The history of the Shih Tzu breed goes back centuries. The first Shih Tzu appeared in Tibet about 2 millennia ago. Their ancestors are the Lhasa apso, bred by monks. The ancestors of the Lhasa apsos, in turn, are considered to be the watchdogs of the temple.
The Shih Tzu breed is covered with many legends.
According to one of them, the Buddha was accompanied by a small dog in his wanderings around the world. However, the baby could at any moment turn into a lion on which the Buddha rode. Locals believe that a lion dog standing at the entrance will bring prosperity and protection from evil spirits to the house.
During the reign of the Qing dynasty in China (1644-1662), Tibetan lamas brought lion dogs to the imperial palace as a tribute.
In 1908, the Dalai Lama presented two “lion dogs” to Empress Tsi Xi as a token of gratitude. The Empress highly appreciated the gift and made a significant contribution to the development of the breed. She made sure that these dogs did not interbreed with the Pekingese, who also lived in her chambers. And on pain of death, she forbade taking the Shih Tzu out of the palace.
The Empress herself compiled the first description of the Shih Tzu breed, according to which its representatives move like goldfish, and the color of their fur resembles a lion.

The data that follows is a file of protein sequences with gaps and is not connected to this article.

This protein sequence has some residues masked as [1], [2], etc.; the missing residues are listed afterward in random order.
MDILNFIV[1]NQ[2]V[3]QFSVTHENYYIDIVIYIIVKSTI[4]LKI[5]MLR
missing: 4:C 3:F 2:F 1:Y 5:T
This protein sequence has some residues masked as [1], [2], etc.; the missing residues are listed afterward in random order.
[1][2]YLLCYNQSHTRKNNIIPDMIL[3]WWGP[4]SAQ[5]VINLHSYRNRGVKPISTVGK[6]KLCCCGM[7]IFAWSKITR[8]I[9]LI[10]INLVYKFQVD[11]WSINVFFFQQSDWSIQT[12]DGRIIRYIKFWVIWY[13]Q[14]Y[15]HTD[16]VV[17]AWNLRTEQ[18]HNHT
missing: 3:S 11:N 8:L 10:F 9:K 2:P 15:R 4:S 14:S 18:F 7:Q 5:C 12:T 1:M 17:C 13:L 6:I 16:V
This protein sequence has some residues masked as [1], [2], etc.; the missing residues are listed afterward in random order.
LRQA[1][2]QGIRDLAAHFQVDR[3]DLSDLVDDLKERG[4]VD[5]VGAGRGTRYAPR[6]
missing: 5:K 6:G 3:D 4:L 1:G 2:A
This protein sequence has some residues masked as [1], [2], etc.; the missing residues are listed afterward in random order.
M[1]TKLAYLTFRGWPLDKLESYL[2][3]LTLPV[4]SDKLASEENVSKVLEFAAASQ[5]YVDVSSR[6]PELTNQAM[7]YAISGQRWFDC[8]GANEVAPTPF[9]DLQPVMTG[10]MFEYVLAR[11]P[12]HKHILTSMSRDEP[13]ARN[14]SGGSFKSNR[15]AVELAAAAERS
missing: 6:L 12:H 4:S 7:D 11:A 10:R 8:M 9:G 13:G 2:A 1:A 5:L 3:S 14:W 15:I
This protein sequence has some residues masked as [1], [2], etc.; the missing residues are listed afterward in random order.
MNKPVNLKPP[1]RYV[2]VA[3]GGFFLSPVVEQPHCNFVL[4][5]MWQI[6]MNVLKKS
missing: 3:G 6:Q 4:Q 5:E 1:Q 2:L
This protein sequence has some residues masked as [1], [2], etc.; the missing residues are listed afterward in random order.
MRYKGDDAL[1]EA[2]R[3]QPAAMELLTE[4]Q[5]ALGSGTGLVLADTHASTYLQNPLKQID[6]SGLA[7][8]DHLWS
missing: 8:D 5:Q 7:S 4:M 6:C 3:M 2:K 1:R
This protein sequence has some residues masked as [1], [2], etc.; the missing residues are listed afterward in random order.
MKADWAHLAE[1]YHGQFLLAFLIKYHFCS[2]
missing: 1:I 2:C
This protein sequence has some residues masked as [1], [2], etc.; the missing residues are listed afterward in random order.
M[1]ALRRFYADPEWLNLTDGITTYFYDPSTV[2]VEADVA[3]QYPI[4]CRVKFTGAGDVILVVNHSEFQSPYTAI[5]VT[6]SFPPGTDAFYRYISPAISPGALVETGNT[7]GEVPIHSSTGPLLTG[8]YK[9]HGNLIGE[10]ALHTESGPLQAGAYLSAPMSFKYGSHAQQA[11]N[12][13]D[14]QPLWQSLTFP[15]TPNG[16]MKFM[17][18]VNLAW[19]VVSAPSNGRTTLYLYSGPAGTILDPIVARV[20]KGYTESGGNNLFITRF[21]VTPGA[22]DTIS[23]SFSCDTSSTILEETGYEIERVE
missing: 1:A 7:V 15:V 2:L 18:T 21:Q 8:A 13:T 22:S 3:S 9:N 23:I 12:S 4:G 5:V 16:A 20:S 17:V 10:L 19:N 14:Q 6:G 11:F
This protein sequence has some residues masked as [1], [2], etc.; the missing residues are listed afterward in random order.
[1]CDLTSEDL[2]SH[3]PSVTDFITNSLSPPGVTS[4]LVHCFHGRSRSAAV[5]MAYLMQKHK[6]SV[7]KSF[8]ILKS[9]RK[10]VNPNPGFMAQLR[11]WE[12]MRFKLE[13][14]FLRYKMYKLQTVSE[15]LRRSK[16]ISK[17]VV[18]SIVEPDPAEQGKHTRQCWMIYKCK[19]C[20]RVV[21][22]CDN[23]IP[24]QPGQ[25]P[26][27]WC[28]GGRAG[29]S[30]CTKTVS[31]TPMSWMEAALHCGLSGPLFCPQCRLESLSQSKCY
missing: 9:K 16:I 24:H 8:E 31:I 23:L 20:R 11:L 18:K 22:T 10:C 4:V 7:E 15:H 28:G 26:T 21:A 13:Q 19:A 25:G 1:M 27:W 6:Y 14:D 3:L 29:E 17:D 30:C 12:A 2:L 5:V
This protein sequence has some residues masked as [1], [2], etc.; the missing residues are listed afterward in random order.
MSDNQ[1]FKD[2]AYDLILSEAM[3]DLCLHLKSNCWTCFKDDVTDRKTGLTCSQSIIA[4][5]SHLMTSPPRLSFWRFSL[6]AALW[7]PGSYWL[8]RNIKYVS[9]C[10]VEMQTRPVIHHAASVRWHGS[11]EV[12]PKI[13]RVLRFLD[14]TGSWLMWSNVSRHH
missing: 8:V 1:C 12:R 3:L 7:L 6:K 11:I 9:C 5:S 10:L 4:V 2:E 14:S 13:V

After the death of the empress, the Shih Tzu continued to be bred but somewhat modified. The muzzle and legs are shorter, and the coat is longer.
Especially valuable were considered golden (imperial color) individuals with a white mark on the forehead (the seal of the Buddha).
In the early 30s of the 20th century, dog shows were held in Shanghai and Beijing, where the Shih Tzu gained popularity. However, after the communists came to power in the 40s of the 20th century, all the palace dogs were destroyed.
The Shih Tzu breed would hardly have survived if, even before that, some representatives had not come to Europe, in particular, to Great Britain. The British kept the breed. This is not surprising, given the love of these islanders for the dog tribe.
The first Shih Tzu breeders in Europe were General Douglas and Mrs. Brownrig. In 1930 the first litter was obtained.
In 1934 the British established the first Shih Tzu club, and in 1948 they adopted the breed standard. In the 60s of the 20th century, “lion dogs” came to the United States.
Since it was in England that a new era in the history of the breed began, Great Britain to this day remains the curator country, which forms and approves the standard.